October 20, 2011 by David Gillaspie
originally posted on http://www.oregonsportsnews.com/
A WORLD SERIES OF OREGONIANS
The World Series once held the title as most important event in sports. Before the Super Bowl, before the NCAA Final Four became a dramatic mini-series, baseball’s finals were all that mattered.
It was a special time before streaming video and pod casts, before smart phones and tablets.
Recreate the magic by inviting your family out for a drive so you can all listen to a game on the radio together. Their response will tell you all you need to know about Major League Baseball’s popularity inOregon.
You’ll need to use all the finesse you can muster; the World Series is a time for bonding.
Pick one game between the St. Louis Cardinals and Texas Rangers and lure your family to the car with the wild exploits of Oregon-born players in the Series. If they don’t get in, promise to share more history with them.
Start withPortland’s Mickey Lolich.
As a Detroit Tiger in 1968, he pitched on a staff that included Denny McLain, the last man to win thirty games in one season. Lolich, at 17 – 9, seemed to shrink in the shadow of the mighty McLain.
But the ’68 World Series between the Tigers and the Cardinals added a high-beam spotlight to Mickey’s season. All he did was pitch three complete games, winning them all. He even faced a blowtorch named Bob Gibson and sent him home a loser.
For his strong-arm feats, Lolich won the World Series’ MVP. Forty-three years later he is still the last man to win three complete games in the Series.
If your family isn’t in the car clawing to turn on the radio by now, start explaining your theory about pitchers who win thirty games. McLain’s arm went dead and Mickey Lolich logged double-digit wins for the next seven years.
In the end, Lolich didn’t just emerge from McLain’s shadow, he threw an even bigger one. In the all-time Tiger’s pitching records he is at the top of the list in strikeouts, shutouts, and games started, as well as number one for giving up home runs and number two in wild pitches.
After delivering your Mickey Lolich lecture make sure your family doesn’t run to the car and lock you out with the windows rolled up.
If you haven’t motivated them enough, move on to Hillsboro-born Scott Brosius.
The names of New York Yankees define greatness in Major League Baseball. Babe Ruth, Lou Gehrig, and Joe DiMaggio; Mickey Mantle, Reggie Jackson, and Derek Jeter.
And Scott Brosius?
Make that World Series MVP Scott Brosius. All he did was what every kid dreams of doing.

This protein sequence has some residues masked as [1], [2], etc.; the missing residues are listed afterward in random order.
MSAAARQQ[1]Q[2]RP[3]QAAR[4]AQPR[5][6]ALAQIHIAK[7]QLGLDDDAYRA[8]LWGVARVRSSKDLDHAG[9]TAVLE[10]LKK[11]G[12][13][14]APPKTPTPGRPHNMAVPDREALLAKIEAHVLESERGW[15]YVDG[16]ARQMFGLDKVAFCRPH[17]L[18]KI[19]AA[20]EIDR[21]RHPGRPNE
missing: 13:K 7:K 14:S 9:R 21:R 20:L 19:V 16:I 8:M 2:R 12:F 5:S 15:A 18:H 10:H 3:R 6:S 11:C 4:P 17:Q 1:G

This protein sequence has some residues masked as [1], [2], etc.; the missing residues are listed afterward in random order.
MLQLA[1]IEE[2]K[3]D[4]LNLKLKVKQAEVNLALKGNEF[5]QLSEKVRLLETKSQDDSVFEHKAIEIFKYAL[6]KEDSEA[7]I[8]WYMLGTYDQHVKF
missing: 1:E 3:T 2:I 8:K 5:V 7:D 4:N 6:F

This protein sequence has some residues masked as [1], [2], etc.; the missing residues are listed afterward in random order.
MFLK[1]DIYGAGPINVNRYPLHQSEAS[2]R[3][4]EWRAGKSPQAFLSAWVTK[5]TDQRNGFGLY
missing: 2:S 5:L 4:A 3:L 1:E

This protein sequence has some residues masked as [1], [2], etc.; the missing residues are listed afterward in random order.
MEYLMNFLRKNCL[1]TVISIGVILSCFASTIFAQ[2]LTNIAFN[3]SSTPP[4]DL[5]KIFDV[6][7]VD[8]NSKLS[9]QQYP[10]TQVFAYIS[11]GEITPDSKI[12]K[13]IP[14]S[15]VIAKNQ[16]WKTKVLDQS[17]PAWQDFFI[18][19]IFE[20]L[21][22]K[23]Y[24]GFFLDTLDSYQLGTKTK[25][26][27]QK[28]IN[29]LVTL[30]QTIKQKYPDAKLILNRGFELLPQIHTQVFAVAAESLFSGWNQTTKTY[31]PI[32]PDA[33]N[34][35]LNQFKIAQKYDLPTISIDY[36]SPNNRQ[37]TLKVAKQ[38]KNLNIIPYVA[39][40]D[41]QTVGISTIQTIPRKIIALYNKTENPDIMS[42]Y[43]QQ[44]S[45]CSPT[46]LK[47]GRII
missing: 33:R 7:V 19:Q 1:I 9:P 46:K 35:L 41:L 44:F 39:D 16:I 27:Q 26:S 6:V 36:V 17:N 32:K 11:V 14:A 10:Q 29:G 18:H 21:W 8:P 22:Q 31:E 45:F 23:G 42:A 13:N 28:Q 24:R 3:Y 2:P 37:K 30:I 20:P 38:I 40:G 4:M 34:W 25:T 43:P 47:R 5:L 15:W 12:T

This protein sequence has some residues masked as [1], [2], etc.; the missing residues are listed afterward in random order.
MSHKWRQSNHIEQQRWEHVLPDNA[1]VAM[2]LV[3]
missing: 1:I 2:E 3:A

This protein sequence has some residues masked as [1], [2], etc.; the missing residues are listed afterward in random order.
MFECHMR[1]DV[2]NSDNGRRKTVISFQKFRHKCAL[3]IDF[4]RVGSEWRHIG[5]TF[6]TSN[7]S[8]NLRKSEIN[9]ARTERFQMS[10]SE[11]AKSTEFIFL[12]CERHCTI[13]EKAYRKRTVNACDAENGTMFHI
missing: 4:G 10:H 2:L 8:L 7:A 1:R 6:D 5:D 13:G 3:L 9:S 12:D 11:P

Imagine a team picking up their first Little League uniforms in a crowded gym. The equipment man announces their team name, the Yankees, and all the other kids slap them on the way out yelling ‘Damn Yankees.’ (I’ve been a Yankee fan ever since.)
All summer long the Little League Yankees practiced their clutch hitting with a play-by-play whisper.
“Bottom of the ninth, down by two with two on. The wind-up. The pitch. A long fly ball. Going. Going. Gone. Game over. Yankees win.”
The Brosius bomb wasn’t exactly like that in the 2001 Series, it was better. Baseball magic struck the night before when Tino Martinez went yard with two out and two on in the ninth inning and tied the game. The Yankees won in a draining effort.
Could lightning strike twice?
The next night in Game 5, Scott Brosius came to the plate with one on and two out in the bottom of the ninth. He is Scott Brosius from Rex Putnam and Linfield taking center stage in the biggest game of anyone’s life.
With all eyes on him he tied the game with a blast over the fence. The Yankees took it in extra innings.
Check on your family before continuing.
If they’re waving from the car with smiles on their faces, you’ve done your job. You won’t have to tell them Mr. Brosius retired after the Yankees lost the 2001 Series. You won’t have to remind them he won three in a row until then to cushion the blow of losing.
Before you tune in the Series on your car radio, tell your family Scott Brosius came home from the big city to coach at his old college. Tell them he’s good, that his teams have made two world series appearances on his watch.
Then start humming ‘Take Me Out To The Ball Game’ and don’t stop until everyone breaks into song.
It World Series time.